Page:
2.   There are a lot of emotional changes taking place through this period.  It's hard to go straight from being a child to being an adult without the transitional period there.  It can lead to rocky relationships because you want to be accepted as an adult but you're emotionally still underdeveloped.  Your emotional needs and relationship goals are constantly changing.  Just because you know what you want in the long run doesn't mean that's what you need right now.  Don't be afraid to act your age or you'll grow up too fast and wake up one day realizing you really are an adult and that you never had any fun like I did.

3.   Having your own place and own money doesn't mean you're an adult. There is a lot of real life learning that has to take place, what to do when the drains are backing up, how to care for your lawn, how to drain your water softener, how often to change your furnace filter, etc. that only come from experience and advice.  Don't be afraid to ask for advice or to accept it when it's given - you don't know everything about everything and it's worth your time and attention to learn from others that have been in the game longer.

4.  Accept that you and your friends might be at different life stages.  It used to be that you graduated high school, maybe went to college, got married, and had kids.  It was easy to define everyone's life stage.  Now, we're staying single longer, moving out later, leaving and coming back to college, etc.   So, even though you may be close friends, there can be a world of difference between an 24 year old and a 28 year old.  That's not a bad thing, but it is something to be taken into consideration.  Not everyone can stay out all night.  Sometimes saying that you have to stay home and do laundry and clean the bathroom means that you really need to do that - it's not going to clean itself and that is the time you had budgeted to take care of household chores. Likewise, needing to study is serious business and should be respected.  Just because you're done with college doesn't mean others don't still have a long way to go.

5.  Inter-relational dynamics.  This is where it can really become an issue.  Whether it is a relationship or simply a friendship, when one partner is significantly further along in their life stage, it is very difficult to see someone on a less developed stage as an equal.  This can skew the relationship from being symmetrical into being complimentary - instead of being partners one becomes the teacher/parent figure and the other becomes the learner/child.  Once this has been established it can be a very difficult dynamic to overcome.

6. More dynamics - When unbalanced partners enter a relationship aside from casual friendship, they enter into a superior/inferior dynamic.  This means that one partner inevitably holds the power in the relationship because they bring more resources into the relationship.  This could be having their own place, having more money, having handyman/mechanical/automotive skills, having more friends, or being the person the other relies on for emotional, financial, or sexual support.  This means that the inferior partner will have a more vested interest in the relationship because they are having more needs met by their partner than they are meeting for their partner.  This can lead to excessive bargaining in order to preserve the relationship, and may eventually lead to resentment.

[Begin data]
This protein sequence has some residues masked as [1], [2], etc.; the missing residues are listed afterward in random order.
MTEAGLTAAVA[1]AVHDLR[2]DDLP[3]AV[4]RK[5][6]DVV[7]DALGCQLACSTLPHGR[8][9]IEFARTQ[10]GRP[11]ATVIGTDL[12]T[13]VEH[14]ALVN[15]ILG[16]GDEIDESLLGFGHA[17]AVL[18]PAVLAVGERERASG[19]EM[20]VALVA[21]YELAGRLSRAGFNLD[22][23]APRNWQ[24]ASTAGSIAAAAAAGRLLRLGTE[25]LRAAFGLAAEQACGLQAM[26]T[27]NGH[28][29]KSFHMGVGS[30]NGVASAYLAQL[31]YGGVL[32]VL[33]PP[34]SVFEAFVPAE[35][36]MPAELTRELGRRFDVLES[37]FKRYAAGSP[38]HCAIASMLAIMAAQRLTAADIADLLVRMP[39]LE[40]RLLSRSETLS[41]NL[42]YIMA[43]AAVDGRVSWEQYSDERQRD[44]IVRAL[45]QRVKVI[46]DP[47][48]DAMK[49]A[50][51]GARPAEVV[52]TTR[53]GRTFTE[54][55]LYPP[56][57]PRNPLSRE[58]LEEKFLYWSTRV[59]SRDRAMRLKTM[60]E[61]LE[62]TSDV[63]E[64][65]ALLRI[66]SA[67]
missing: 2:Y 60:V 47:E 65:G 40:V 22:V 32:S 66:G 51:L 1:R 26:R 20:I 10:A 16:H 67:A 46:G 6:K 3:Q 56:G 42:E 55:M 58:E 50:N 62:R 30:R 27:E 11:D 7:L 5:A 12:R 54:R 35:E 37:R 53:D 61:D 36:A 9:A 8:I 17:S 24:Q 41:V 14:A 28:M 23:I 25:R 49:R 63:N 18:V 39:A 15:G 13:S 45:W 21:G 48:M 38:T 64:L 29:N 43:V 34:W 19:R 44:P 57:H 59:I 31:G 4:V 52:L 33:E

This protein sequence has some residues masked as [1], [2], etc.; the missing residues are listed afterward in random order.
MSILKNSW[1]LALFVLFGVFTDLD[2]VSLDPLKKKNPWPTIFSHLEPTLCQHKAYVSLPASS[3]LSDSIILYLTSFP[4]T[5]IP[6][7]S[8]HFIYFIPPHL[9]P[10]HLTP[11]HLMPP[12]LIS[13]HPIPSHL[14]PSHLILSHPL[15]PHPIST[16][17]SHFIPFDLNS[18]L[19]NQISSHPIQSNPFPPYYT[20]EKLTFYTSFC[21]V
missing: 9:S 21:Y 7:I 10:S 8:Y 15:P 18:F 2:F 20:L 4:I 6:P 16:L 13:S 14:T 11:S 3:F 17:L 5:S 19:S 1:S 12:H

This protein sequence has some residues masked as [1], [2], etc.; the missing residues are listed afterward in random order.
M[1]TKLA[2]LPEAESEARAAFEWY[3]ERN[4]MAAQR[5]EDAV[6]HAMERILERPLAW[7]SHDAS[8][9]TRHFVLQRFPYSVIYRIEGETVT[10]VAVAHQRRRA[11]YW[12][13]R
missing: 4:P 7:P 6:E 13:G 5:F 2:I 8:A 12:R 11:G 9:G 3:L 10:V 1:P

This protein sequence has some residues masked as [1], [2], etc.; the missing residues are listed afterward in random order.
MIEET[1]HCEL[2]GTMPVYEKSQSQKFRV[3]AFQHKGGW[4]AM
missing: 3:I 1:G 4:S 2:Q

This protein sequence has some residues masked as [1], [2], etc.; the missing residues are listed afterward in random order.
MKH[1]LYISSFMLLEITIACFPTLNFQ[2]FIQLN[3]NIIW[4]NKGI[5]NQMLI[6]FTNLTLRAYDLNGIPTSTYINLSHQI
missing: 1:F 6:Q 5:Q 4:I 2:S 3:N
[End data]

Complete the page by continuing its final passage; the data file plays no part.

7.  Goals - As mentioned earlier, just because you both want a house and a family some day doesn't mean you both need it right now.  If one of you is looking at remodeling a bathroom and financing options for a new car and the other is looking at finding a job where they don't have to deal with hot grease burns and trying to find a way to keep their mom off of their Facebook, you might not have the same short term goals.  Now, maybe one partner is willing and happy to wait for the other to finish their degree and get established in a career before talking about marriage, but it is very likely that one partner will either believe that the other is holding them back or trying to drag them along before they're ready.

812. Don't be afraid to act your age.  I've said it before and I can't say it enough.  You can't expect to be treated like an adult when you still react like a child.  Likewise, if you do act like an adult, people will assume you are one and treat you accordingly whether you're prepared or not.  You don't want to wake up one day with a spouse and house and child and realize you never had any fun or that you never took the risks you wish you had before you took on your adult responsibilities.  Likewise, if all your friends are working hard, buying houses, getting married, and breeding - maybe it's a sign that you either have to get with the times or be left behind.  You can still have fun and enjoy life without wasting it.  Don't latch onto other people to benefit from their hard work without being willing to work hard to earn those things for yourself.